In the independent advisor world, few are as respected by his peers, industry officials, and the press as Harold Evenksy, the chairman of the wealth advisory firm Evensky & Katz. On July 20, Evensky sent a letter to the firm’s clients and other interested parties in which he takes a comprehensive look at the current state of the economy and the markets, explores how we got to that current state, and peers into the future.
In typical ‘Harold’ fashion, Evensky describes in a thoughtful, calm way about how we arrived at the current state of affairs, always with the long view in mind. However, he begins his epistle by writing that while “I I wish I could say it’s silly” for investors to be concerned and confused about the markets, “unfortunately, with the last decade seeing some of the most dramatic markets in living memory, I can’t. It is disturbing.”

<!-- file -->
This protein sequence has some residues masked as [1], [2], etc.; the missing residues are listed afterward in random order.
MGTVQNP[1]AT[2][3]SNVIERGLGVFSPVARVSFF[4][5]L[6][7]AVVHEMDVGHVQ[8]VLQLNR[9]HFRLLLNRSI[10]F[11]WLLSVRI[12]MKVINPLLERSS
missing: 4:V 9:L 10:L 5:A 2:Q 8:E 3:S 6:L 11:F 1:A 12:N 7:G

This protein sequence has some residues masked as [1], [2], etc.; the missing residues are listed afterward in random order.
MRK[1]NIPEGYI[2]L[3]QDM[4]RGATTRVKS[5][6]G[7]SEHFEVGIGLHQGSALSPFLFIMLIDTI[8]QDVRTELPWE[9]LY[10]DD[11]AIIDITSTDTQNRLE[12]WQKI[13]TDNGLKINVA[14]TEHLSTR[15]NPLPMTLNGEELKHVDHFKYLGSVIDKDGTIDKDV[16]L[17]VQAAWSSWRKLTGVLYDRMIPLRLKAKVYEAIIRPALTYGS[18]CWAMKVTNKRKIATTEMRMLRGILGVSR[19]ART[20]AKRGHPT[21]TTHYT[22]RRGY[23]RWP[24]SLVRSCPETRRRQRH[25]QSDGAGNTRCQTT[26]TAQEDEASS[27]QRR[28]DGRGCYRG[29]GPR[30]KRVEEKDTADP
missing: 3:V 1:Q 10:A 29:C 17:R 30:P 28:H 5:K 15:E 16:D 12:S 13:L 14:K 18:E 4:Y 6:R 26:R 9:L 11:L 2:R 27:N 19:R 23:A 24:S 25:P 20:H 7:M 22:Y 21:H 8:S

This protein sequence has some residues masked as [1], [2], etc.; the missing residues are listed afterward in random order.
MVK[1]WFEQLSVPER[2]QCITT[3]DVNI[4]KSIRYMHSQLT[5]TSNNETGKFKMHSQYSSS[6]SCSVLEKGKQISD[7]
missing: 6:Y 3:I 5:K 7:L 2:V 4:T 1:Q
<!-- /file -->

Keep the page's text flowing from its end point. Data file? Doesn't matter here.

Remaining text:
While making the case for a -slow-but-steady-wins-the-race approach to investing, Evensky then delivers a thoughtful and precise pr?cis of what the issues were that led us into the crisis of 2008-2009. Avoiding laying blame, he discusses the housing bubble, securitization, and government policies, providing a timeline of the key events during the crisis, then brings us up to the present, delivering abstracted prognostications of a Barron’s market guru panel. He then warns, however, that “the future is never clear in spite of the confidence of the guru. Long term investing based on short term vision is dangerous to your financial well-being. Even worse is trying to develop your investment strategy based on the current headlines.”
Evensky then advises investors to “turn off the market news and avoid the Jim Kramers of the world,” quoting Warren Buffett in an 1986 letter– “We simply attempt to be fearful when others are greedy and to be greedy only when others are fearful.–and a 1992 Buffet note: “Our stay-put behavior reflects our view that the stock market serves as a relocation center at which money is moved from the active to the patient.,” before Evensky says simply “We agree.”